An impact investor whose investment provides additionality is like a driver who has his foot on the gas and is actually making the car move toward its destination. An investor who does not provide additionality is like a child playing with a plastic toy dashboard which, as the ad says, “creates realistic driving fun.”
Additionality is not a novel concept. Indeed, it plays a central role in the value-added analysis of Bridges Ventures, a highly regarded pioneer impact investing firm. Bridges’ Impact Report explains: “Our additionality analysis asks whether our target outcomes will occur anyway, without our investment. In this sense, additionality defines our impact, allowing us to tell our investors whether their funds are creating societal value.”
Yet the main G8 document does not say a word about investment impact or additionality. The Impact Measurement Working Group’s report refers briefly to the concept in a few obscure lines at the end of its 32-page report. Although the minimal representation of public equities in the Asset Allocation Working Group’s pro forma impact portfolio is a sign of its appreciation of the issue, it too is silent on the subject.
Why does the report ignore or relegate to a dark corner such a fundamental concept? Based on communications with some of the G8 report writers and others in the field, the main concern seems to be that the concept will confuse and discourage potential impact investors. One of the Measurement Working Group members wrote to me saying, “there was collective feedback that each investor should decide whether to give weight to additionality for himself/herself.” But one might say exactly the same thing about assessing the enterprise’s impact, to which the entire Measurement Working Group’s report is devoted.
While the Impact Measurement Working Group states that investors should have the tools to ascertain additionality, it makes no effort to suggest what those might be. But actually, it is easier to estimate the additionality of investments than the impact of the enterprises themselves. So in an effort to stimulate the development of such tools, here’s a proposal that banks, impact investment fund managers, wealth managers, and intermediaries in the field such as the Global Impact Investing Network (GIIN) could readily adopt. It is quite similar to Bridges’ high-medium-low scoring of additionality in the report mentioned above.
Because quantitative indicators of nutrition—such as calories, fat, and salt—confuse most consumers, some food stores and cafeterias use a simple traffic-light labeling system: green for healthy, red for unhealthy, and yellow for in-between.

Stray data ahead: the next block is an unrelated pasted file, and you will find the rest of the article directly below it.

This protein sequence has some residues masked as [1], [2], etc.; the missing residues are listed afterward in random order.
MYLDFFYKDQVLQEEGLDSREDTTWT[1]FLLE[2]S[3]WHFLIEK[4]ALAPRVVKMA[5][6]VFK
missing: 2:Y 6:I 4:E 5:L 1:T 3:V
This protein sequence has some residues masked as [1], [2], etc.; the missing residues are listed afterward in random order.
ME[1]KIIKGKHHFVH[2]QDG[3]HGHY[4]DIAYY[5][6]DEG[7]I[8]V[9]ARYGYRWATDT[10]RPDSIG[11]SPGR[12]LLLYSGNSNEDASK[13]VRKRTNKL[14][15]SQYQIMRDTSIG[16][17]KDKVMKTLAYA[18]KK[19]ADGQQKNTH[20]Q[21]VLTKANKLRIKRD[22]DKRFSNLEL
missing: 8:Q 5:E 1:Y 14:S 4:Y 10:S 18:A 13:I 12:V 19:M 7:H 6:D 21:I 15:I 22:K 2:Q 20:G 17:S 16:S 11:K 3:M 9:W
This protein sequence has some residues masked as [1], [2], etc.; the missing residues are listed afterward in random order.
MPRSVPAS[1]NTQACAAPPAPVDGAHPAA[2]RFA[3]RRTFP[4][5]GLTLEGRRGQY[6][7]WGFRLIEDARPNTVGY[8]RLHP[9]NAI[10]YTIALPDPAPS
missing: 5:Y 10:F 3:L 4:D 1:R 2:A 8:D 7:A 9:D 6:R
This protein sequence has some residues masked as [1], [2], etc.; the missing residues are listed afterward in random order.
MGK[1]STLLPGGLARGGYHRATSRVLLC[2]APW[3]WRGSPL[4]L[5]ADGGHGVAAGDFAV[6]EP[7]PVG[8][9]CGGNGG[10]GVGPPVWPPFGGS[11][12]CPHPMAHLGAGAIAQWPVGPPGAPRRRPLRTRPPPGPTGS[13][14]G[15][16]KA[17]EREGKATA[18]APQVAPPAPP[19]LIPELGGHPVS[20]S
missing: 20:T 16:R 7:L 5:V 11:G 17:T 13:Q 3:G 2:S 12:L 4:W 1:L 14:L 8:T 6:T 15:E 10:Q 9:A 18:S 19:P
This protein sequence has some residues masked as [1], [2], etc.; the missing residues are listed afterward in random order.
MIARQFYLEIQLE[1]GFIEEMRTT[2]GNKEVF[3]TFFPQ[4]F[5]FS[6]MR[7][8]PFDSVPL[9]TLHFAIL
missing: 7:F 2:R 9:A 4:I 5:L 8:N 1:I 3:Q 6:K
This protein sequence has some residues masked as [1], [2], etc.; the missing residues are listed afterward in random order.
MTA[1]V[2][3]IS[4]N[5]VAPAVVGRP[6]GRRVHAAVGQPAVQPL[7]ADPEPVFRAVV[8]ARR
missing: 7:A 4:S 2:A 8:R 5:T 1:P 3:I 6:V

Players in the impact investing system could label their investment products along similar lines.
Green for concessionary investments and for non-concessionary investments that self-evidently provide funds to undercapitalized enterprises, or where the investor provides unique and significant non-financial benefits. (Even here, some concessionary investments might be market-distorting, so a degree of caution is always warranted.)
Red for most investments in public markets, and for investments in enterprises that are equally attractive to ordinary commercial investors—except where impact investors use shareholder activism to press the firms toward impact-driven strategies.
Yellow for the large realm in-between. As with actual traffic lights, yellow means “proceed with caution.” If the investee enterprise is attracting lots of commercial capital, then an investment will likely produce little or no impact. But if the investment will meaningfully reduce the cost of capital to the enterprise (or provide non-monetary benefits that will increase its impact), the investor can proceed with some confidence.
Whether or not such an approach is the best way to provide investors with the tools to measure their impact remains to be seen. In the realm of food, the traffic light system is not attractive to vendors who profit from selling unhealthy junk products, and many consumers ignore the traffic lights, wanting to believe that foods they like are healthy notwithstanding the signal. As applied to impact investing, the system may encounter similar resistance from some banks, wealth managers, and fund managers, and from investors themselves, for whom questions of actual impact may reduce the warm glow of doing a good deed. But these problems will abide the day.
The G8 group has completed its work and disbanded. But given the GIIN’s commitment to increasing the effectiveness of impact investing, that organization would seem ideally suited to carry forward such an exploration.
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How 'Bureaucrackers' Can Use Bureaucracy To Advance Social Entrepreneurship

How 'Bureaucrackers' Can Use Bureaucracy To Advance Social Entrepreneurship | Bottom of the Pyramid |
Lieve Fransen is the Director responsible for Europe 2020: Social Policies in Directorate-General Employment, Social Affairs and Inclusion of the European Commission. In preparation for the GlobalizerX Summit on Employment, we wanted to get to know her story better, chat about her work and the European social entrepreneurship policy, as well as find out what social innovations excite her and how she sees the future of this sector.

Ashoka: What’s the role of the European Commission in supporting social entrepreneurs?